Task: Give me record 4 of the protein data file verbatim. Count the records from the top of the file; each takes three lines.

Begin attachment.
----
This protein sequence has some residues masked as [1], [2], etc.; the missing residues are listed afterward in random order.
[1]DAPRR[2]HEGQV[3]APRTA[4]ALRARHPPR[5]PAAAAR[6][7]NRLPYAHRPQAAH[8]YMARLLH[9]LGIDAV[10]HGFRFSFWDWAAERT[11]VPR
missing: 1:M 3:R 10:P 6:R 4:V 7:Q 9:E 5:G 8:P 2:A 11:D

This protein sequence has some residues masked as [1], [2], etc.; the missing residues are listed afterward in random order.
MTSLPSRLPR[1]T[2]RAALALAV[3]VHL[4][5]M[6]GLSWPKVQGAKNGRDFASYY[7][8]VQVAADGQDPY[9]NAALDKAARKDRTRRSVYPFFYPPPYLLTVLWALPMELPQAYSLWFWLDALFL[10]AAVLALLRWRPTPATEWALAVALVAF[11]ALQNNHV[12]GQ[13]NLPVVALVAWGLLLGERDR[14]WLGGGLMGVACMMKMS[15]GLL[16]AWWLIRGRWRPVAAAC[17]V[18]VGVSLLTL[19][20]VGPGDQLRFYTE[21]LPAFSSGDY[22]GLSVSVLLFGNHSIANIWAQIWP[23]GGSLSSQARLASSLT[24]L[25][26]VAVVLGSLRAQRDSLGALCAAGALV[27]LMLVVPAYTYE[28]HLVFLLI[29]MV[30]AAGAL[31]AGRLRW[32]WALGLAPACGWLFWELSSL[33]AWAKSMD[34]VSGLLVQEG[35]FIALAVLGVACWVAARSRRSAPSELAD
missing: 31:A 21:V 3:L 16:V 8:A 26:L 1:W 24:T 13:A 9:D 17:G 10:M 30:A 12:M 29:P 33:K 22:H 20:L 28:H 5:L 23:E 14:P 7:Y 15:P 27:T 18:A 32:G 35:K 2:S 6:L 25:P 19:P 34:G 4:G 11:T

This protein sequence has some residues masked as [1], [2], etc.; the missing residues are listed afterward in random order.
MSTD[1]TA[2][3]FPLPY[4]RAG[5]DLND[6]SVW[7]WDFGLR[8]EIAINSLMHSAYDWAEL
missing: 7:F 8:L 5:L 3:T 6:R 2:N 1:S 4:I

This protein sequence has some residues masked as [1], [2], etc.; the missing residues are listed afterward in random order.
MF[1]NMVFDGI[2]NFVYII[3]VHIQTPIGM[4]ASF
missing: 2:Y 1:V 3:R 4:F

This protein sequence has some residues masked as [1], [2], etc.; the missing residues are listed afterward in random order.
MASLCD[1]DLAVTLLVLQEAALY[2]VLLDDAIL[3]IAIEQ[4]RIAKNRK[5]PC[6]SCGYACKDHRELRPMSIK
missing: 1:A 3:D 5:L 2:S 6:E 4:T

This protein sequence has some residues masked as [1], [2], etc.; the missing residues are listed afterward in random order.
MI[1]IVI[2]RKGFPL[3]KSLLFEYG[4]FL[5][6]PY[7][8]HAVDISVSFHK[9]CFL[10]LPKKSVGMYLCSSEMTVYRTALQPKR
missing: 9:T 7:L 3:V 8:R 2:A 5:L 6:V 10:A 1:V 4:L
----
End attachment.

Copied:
This protein sequence has some residues masked as [1], [2], etc.; the missing residues are listed afterward in random order.
MF[1]NMVFDGI[2]NFVYII[3]VHIQTPIGM[4]ASF
missing: 2:Y 1:V 3:R 4:F